Laboring Under an Apprehension

Ye gads, but

one post

last week? And lately posted, at that? Verily, 'tis true. I was very busy out in Scranton last week, and with only occasional access to a 'puter. Last week's entry was in fact composed in twenty-minute segments at

Northern Light

, limited as I was by their time restriction on the shared internets. By gummuny, but I miss my dearly departed



Last week's entry also hardly did justice to the work aimed for and achieved last week, being as it was more to do with the choice to do the work than the details of its accomplishment. I aim now to amend that, now that the performances are all said and done. I can not, sadly, even give a full account of the course, as I had to leave our students entirely in the hands of my co-teachers after Friday last to venture to my hometown for preparations for

The Big Show

. They are excellent co-teachers, though, and I'm sure their burdens were decreased by my departure. The performances were recorded for me, sweetly enough. When I return to Scranton at the start of October to teach high school students, I'll get the satisfaction of a video representing the product of a week's exploration; hardly satisfying, but definitely fascinating.

Overall, I got incredible satisfaction out of beginning to see the fruits of our training just before I left the process Friday. David Zarko had been a bit worried that we hadn't yet cast the scenario come Wednesday, and we decided in fact not to cast until the start of our longer class on Friday, giving us just about a dozen hours in which to rehearse (not to mention stage, costume and generally prepare) with the actors in their given roles. This might seem madness, but throughout the week we felt everything we had to teach and review up until that point was absolutely necessary. We very carefully evaluated and re-evaluated our lesson plans each day, conforming them to fulfill the greater needs we perceived with each class. The week started with a different technique for creating a highly physical characterization each of the first three days, and an introduction to the principles of good improvisational theatre. As we progressed to midweek, we taught a little about commedia dell'arte history and characterizations -- keeping our priority on innovation -- and worked on the process of creating a story from a scenario of simple actions, eventually settling on the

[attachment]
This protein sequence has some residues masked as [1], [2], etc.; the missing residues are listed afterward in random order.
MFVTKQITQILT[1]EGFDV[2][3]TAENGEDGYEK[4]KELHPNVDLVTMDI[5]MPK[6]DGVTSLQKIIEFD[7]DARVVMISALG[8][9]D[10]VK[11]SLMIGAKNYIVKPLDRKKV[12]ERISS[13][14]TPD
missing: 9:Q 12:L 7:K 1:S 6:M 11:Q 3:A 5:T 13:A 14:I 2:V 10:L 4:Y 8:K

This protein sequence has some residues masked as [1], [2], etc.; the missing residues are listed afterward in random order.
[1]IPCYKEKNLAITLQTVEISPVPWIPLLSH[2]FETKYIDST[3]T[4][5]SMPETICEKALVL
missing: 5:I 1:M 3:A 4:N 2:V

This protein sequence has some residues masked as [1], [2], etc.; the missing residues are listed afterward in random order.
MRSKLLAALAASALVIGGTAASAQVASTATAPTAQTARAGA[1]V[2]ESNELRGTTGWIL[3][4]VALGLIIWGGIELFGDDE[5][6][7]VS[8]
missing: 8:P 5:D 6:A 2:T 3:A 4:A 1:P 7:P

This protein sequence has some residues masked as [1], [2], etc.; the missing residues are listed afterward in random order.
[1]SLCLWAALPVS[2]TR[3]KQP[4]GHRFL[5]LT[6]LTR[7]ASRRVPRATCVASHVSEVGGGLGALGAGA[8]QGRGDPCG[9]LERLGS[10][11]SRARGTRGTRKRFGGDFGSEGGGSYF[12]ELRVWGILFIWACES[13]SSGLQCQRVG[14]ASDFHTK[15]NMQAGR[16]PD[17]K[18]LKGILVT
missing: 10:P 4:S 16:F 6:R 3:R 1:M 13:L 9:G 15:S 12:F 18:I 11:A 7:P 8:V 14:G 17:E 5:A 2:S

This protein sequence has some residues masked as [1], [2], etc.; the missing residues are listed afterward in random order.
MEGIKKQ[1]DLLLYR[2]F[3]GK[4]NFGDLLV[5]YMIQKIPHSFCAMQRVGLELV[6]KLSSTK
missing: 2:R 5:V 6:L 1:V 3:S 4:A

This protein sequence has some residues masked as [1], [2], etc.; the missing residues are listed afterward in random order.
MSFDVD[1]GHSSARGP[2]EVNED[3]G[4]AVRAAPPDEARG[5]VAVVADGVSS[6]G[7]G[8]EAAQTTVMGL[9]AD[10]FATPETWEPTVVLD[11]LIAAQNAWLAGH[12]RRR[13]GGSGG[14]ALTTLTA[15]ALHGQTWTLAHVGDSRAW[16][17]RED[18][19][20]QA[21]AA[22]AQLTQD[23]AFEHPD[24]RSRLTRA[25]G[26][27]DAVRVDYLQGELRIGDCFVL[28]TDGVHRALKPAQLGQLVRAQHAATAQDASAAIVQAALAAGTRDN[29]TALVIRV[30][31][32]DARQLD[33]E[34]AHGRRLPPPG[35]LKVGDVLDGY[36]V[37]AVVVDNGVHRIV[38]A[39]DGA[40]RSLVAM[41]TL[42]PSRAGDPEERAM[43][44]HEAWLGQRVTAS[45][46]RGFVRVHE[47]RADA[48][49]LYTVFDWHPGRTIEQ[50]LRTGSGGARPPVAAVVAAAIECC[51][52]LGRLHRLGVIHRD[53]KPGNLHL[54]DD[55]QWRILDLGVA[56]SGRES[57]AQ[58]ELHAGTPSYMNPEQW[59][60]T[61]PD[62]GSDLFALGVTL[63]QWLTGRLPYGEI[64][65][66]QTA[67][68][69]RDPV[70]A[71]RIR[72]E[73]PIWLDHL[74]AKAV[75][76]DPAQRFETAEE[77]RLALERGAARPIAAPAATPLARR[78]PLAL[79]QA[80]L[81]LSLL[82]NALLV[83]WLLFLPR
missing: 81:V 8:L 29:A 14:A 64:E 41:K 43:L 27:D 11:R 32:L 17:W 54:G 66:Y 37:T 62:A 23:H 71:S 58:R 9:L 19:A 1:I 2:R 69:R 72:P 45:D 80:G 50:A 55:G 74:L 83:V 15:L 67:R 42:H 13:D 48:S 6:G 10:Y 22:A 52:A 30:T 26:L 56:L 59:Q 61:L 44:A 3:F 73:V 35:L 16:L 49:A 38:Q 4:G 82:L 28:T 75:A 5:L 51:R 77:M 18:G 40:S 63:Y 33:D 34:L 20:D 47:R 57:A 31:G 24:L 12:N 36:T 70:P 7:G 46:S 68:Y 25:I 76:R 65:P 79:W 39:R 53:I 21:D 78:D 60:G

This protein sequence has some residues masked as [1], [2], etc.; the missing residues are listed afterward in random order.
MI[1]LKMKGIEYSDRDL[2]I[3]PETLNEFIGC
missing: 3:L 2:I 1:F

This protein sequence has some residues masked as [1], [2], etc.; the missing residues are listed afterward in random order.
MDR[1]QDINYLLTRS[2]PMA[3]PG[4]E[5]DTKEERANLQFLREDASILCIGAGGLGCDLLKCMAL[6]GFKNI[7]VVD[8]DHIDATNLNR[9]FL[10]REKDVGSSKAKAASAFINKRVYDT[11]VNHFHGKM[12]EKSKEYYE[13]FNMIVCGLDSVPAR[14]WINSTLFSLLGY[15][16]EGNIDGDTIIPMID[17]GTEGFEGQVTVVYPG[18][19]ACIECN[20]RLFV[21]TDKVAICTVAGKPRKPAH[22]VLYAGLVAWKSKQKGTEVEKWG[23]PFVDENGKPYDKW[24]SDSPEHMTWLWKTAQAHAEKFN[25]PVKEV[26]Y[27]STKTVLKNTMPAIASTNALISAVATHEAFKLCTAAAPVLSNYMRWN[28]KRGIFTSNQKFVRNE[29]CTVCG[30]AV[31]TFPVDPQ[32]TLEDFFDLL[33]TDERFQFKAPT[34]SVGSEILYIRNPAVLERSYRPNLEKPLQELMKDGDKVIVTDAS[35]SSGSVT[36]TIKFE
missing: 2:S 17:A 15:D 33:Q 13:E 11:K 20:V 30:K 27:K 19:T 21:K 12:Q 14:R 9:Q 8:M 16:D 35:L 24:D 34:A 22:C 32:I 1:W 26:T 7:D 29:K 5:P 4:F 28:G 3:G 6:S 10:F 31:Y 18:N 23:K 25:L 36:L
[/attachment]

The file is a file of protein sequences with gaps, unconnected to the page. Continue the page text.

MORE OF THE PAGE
Scala scenario

The Betrothed

for our performance. We worked the scenario with volunteers jumping into different roles each time we ran and, using those runs and some pure improvised scenes based on commedia tropes, cast the show.

Really, the only time I had for witnessing the fruits of our labors was Friday, and I didn't expect much. Frankly, I was focused on learning the scenario as quickly as possible, and so stayed very business-like through the class, trying to keep everyone focused on repetition, simplicity and accuracy. Not a creative sort of day for yours truly. The way David's always worked with us on scenario is to recite the action step-by-step, have us fulfill it as concisely as possible, repeatedly, until we don't need the recitation anymore. This keeps us on our feet and, frankly, works a lot faster than sitting down with a written-out scenario and trying to memorize that. So that's exactly what we did with most of Friday. We also incorporated a new experiment. Owing to the number of people in the class, we had nearly twice as many as the scenario called for, and we teachers decided to solve this by creating new roles around the theme of weddings. So we had a minister, some seamstresses, musicians and porters,